Every investor in Enerplus Corporation (TSE:ERF) should be aware of the most powerful shareholder groups. The group holding the most number of shares in the company, around 56% to be precise, is institutions. Put another way, the group faces the maximum upside potential (or downside risk).
Because institutional owners have a huge pool of resources and liquidity, their investing decisions tend to carry a great deal of weight, especially with individual investors. Hence, having a considerable amount of institutional money invested in a company is often regarded as a desirable trait.
Let's take a closer look to see what the different types of shareholders can tell us about Enerplus.
What Does The Institutional Ownership Tell Us About Enerplus?
Institutions typically measure themselves against a benchmark when reporting to their own investors, so they often become more enthusiastic about a stock once it's included in a major index. We would expect most companies to have some institutions on the register, especially if they are growing.
We can see that Enerplus does have institutional investors; and they hold a good portion of the company's stock. This implies the analysts working for those institutions have looked at the stock and they like it. But just like anyone else, they could be wrong. When multiple institutions own a stock, there's always a risk that they are in a 'crowded trade'. When such a trade goes wrong, multiple parties may compete to sell stock fast. This risk is higher in a company without a history of growth. You can see Enerplus' historic earnings and revenue below, but keep in mind there's always more to the story.
Since institutional investors own more than half the issued stock, the board will likely have to pay attention to their preferences. Hedge funds don't have many shares in Enerplus. Key Group Holdings (Cayman), Ltd. is currently the company's largest shareholder with 4.9% of shares outstanding. In comparison, the second and third largest shareholders hold about 4.3% and 3.4% of the stock.
Our studies suggest that the top 25 shareholders collectively control less than half of the company's shares, meaning that the company's shares are widely disseminated and there is no dominant shareholder.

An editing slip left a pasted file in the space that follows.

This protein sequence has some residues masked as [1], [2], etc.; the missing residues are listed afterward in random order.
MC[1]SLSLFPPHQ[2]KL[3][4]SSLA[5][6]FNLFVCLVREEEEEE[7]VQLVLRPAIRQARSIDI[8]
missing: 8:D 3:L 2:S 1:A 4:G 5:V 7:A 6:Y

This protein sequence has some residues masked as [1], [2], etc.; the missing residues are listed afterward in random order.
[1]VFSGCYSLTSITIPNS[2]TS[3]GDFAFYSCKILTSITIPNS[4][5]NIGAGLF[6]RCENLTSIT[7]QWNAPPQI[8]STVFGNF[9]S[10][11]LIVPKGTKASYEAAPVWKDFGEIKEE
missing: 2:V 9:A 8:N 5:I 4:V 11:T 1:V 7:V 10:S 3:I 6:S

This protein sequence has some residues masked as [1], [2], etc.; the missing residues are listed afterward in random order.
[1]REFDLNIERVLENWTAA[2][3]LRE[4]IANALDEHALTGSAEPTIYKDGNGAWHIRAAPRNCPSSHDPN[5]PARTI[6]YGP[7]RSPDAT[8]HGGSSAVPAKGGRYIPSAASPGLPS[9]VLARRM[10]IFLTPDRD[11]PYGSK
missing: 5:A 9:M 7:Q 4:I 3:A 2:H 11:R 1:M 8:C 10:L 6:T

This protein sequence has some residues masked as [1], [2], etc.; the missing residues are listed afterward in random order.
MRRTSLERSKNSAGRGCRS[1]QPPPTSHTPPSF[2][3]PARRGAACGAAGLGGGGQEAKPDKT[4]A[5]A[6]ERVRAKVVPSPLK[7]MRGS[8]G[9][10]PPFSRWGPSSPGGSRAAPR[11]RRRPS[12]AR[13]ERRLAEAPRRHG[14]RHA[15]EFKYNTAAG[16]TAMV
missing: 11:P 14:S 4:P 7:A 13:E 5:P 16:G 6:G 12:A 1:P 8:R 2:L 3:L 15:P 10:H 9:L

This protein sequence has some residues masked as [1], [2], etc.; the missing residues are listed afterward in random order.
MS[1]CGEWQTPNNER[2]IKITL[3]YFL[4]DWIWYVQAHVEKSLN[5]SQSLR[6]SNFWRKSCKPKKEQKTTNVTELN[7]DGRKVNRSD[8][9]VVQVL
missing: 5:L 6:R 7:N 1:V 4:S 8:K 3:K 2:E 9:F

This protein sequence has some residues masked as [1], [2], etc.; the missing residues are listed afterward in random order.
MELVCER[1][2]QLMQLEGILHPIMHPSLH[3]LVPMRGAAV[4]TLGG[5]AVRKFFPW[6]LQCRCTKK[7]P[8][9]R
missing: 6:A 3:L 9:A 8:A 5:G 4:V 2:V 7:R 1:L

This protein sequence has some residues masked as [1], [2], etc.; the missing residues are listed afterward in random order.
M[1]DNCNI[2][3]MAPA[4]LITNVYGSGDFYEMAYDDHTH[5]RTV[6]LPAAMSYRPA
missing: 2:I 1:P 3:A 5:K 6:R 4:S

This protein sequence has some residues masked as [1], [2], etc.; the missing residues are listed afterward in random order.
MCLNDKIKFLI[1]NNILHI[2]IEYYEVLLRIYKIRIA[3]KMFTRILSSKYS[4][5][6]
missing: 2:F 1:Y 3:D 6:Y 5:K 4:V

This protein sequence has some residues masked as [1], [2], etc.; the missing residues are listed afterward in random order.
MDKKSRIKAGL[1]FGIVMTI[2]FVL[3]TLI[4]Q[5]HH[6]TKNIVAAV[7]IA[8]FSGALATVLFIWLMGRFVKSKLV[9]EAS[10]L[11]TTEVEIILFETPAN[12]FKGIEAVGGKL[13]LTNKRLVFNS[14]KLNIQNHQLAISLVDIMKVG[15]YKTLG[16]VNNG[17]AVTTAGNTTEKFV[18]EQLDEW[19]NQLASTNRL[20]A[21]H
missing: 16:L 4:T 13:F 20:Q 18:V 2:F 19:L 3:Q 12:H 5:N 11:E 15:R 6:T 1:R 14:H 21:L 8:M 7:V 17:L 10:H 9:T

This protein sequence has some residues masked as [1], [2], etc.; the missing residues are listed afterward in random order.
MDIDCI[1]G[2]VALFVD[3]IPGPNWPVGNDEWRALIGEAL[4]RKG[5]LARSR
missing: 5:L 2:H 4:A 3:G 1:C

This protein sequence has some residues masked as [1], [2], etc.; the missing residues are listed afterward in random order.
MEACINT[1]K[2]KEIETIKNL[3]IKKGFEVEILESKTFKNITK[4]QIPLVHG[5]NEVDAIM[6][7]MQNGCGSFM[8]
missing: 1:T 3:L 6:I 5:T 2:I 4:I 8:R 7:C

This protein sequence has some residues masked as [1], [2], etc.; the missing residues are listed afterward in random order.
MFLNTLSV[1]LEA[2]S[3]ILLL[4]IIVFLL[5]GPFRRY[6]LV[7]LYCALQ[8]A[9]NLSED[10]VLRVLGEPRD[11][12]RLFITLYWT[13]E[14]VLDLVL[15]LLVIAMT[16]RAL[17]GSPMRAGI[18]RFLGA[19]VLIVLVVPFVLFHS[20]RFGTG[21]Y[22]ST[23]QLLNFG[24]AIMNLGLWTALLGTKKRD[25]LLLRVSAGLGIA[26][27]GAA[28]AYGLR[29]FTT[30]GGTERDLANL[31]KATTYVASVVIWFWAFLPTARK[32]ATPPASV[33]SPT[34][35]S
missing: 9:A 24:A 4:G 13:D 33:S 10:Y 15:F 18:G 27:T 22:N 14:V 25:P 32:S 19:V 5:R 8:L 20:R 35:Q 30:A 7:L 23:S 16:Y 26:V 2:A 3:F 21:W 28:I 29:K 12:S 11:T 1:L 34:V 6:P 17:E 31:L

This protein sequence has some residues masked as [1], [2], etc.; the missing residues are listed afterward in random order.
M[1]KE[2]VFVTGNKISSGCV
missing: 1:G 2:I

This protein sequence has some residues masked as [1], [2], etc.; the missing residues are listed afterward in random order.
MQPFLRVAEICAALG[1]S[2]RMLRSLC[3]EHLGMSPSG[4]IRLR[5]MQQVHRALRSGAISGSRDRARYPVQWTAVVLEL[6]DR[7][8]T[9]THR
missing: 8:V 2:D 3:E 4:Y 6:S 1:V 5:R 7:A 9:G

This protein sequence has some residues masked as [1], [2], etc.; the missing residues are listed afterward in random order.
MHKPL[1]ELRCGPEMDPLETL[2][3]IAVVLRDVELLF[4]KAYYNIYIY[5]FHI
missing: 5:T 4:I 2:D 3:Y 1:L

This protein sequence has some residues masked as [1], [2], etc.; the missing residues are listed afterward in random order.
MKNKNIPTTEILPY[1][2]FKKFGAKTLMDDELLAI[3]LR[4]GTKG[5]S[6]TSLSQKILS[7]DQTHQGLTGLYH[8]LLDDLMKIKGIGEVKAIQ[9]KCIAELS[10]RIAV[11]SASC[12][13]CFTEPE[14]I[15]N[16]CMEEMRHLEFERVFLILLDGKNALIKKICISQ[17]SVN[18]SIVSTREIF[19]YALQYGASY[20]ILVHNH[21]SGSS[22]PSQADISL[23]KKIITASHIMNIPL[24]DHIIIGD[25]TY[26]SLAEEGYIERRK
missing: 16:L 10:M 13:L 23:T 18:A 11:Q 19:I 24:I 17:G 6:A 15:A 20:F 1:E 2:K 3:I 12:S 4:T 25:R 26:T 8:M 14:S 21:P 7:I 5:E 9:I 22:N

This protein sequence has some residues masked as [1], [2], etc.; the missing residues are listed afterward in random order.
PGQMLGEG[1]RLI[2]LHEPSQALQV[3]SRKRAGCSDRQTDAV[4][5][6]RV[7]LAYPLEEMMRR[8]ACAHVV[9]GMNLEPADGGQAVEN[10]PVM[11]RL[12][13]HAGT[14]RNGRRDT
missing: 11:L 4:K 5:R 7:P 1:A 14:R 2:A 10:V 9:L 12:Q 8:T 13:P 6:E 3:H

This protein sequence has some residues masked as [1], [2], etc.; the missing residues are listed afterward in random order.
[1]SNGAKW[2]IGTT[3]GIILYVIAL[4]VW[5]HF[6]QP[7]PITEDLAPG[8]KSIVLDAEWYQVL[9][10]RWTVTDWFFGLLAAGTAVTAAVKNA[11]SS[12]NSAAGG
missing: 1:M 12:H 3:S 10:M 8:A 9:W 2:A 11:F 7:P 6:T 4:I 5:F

While studying institutional ownership for a company can add value to your research, it is also a good practice to research analyst recommendations to get a deeper understand of a stock's expected performance. While there is some analyst coverage, the company is probably not widely covered. So it could gain more attention, down the track.
Insider Ownership Of Enerplus
The definition of company insiders can be subjective and does vary between jurisdictions. Our data reflects individual insiders, capturing board members at the very least. Management ultimately answers to the board. However, it is not uncommon for managers to be executive board members, especially if they are a founder or the CEO.
I generally consider insider ownership to be a good thing. However, on some occasions it makes it more difficult for other shareholders to hold the board accountable for decisions.
Our information suggests that Enerplus Corporation insiders own under 1% of the company. It is a pretty big company, so it would be possible for board members to own a meaningful interest in the company, without owning much of a proportional interest. In this case, they own around CA$22m worth of shares (at current prices). Arguably, recent buying and selling is just as important to consider. You can click here to see if insiders have been buying or selling.
General Public Ownership
With a 44% ownership, the general public, mostly comprising of individual investors, have some degree of sway over Enerplus. While this size of ownership may not be enough to sway a policy decision in their favour, they can still make a collective impact on company policies.
I find it very interesting to look at who exactly owns a company. But to truly gain insight, we need to consider other information, too. For example, we've discovered 1 warning sign for Enerplus that you should be aware of before investing here.
If you would prefer discover what analysts are predicting in terms of future growth, do not miss this free report on analyst forecasts.
NB: Figures in this article are calculated using data from the last twelve months, which refer to the 12-month period ending on the last date of the month the financial statement is dated. This may not be consistent with full year annual report figures.
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This article by Simply Wall St is general in nature. We provide commentary based on historical data and analyst forecasts only using an unbiased methodology and our articles are not intended to be financial advice. It does not constitute a recommendation to buy or sell any stock, and does not take account of your objectives, or your financial situation. We aim to bring you long-term focused analysis driven by fundamental data. Note that our analysis may not factor in the latest price-sensitive company announcements or qualitative material. Simply Wall St has no position in any stocks mentioned.
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